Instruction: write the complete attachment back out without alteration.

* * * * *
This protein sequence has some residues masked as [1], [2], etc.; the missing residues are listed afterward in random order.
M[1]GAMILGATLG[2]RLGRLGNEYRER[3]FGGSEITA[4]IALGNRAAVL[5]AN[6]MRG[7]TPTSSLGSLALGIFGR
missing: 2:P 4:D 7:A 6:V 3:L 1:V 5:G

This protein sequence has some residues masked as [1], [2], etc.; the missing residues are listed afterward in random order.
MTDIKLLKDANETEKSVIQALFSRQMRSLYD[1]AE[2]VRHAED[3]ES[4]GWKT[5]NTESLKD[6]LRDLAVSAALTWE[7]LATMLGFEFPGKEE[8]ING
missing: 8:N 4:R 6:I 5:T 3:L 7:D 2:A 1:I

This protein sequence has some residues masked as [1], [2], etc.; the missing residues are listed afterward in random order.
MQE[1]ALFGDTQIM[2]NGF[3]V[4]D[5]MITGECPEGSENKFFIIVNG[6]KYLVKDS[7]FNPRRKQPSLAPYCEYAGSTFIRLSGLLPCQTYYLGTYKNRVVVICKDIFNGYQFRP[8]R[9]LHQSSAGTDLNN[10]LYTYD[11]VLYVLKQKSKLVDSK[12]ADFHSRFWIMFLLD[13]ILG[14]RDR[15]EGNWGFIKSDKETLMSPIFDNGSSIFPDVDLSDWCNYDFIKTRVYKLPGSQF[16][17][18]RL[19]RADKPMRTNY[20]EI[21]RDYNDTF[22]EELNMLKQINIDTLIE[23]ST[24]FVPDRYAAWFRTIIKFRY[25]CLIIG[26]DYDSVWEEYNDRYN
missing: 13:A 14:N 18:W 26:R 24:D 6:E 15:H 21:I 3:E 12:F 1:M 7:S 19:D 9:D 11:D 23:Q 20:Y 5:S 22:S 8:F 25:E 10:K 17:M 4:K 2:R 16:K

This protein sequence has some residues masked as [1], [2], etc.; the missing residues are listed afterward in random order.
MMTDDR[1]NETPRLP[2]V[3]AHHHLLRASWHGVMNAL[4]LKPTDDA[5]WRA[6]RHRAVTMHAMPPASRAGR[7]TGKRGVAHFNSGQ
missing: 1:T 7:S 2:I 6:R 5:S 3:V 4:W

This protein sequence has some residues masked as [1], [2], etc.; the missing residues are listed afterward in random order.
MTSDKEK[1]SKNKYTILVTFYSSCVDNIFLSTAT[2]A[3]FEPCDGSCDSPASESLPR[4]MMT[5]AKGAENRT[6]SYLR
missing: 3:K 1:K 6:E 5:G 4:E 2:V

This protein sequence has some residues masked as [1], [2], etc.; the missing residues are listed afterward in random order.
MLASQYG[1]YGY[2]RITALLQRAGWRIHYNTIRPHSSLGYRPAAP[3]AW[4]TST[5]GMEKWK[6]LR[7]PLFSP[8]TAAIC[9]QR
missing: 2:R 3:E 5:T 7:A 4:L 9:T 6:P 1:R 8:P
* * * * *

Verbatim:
This protein sequence has some residues masked as [1], [2], etc.; the missing residues are listed afterward in random order.
M[1]GAMILGATLG[2]RLGRLGNEYRER[3]FGGSEITA[4]IALGNRAAVL[5]AN[6]MRG[7]TPTSSLGSLALGIFGR
missing: 2:P 4:D 7:A 6:V 3:L 1:V 5:G

This protein sequence has some residues masked as [1], [2], etc.; the missing residues are listed afterward in random order.
MTDIKLLKDANETEKSVIQALFSRQMRSLYD[1]AE[2]VRHAED[3]ES[4]GWKT[5]NTESLKD[6]LRDLAVSAALTWE[7]LATMLGFEFPGKEE[8]ING
missing: 8:N 4:R 6:I 5:T 3:L 7:D 2:A 1:I

This protein sequence has some residues masked as [1], [2], etc.; the missing residues are listed afterward in random order.
MQE[1]ALFGDTQIM[2]NGF[3]V[4]D[5]MITGECPEGSENKFFIIVNG[6]KYLVKDS[7]FNPRRKQPSLAPYCEYAGSTFIRLSGLLPCQTYYLGTYKNRVVVICKDIFNGYQFRP[8]R[9]LHQSSAGTDLNN[10]LYTYD[11]VLYVLKQKSKLVDSK[12]ADFHSRFWIMFLLD[13]ILG[14]RDR[15]EGNWGFIKSDKETLMSPIFDNGSSIFPDVDLSDWCNYDFIKTRVYKLPGSQF[16][17][18]RL[19]RADKPMRTNY[20]EI[21]RDYNDTF[22]EELNMLKQINIDTLIE[23]ST[24]FVPDRYAAWFRTIIKFRY[25]CLIIG[26]DYDSVWEEYNDRYN
missing: 13:A 14:N 18:W 26:R 24:D 6:E 15:H 21:I 3:E 12:F 1:M 7:S 19:D 9:D 11:D 23:Q 20:Y 5:S 22:S 8:F 25:E 10:K 17:M 4:K 2:R 16:K

This protein sequence has some residues masked as [1], [2], etc.; the missing residues are listed afterward in random order.
MMTDDR[1]NETPRLP[2]V[3]AHHHLLRASWHGVMNAL[4]LKPTDDA[5]WRA[6]RHRAVTMHAMPPASRAGR[7]TGKRGVAHFNSGQ
missing: 1:T 7:S 2:I 6:R 5:S 3:V 4:W

This protein sequence has some residues masked as [1], [2], etc.; the missing residues are listed afterward in random order.
MTSDKEK[1]SKNKYTILVTFYSSCVDNIFLSTAT[2]A[3]FEPCDGSCDSPASESLPR[4]MMT[5]AKGAENRT[6]SYLR
missing: 3:K 1:K 6:E 5:G 4:E 2:V

This protein sequence has some residues masked as [1], [2], etc.; the missing residues are listed afterward in random order.
MLASQYG[1]YGY[2]RITALLQRAGWRIHYNTIRPHSSLGYRPAAP[3]AW[4]TST[5]GMEKWK[6]LR[7]PLFSP[8]TAAIC[9]QR
missing: 2:R 3:E 5:T 7:A 4:L 9:T 6:P 1:R 8:P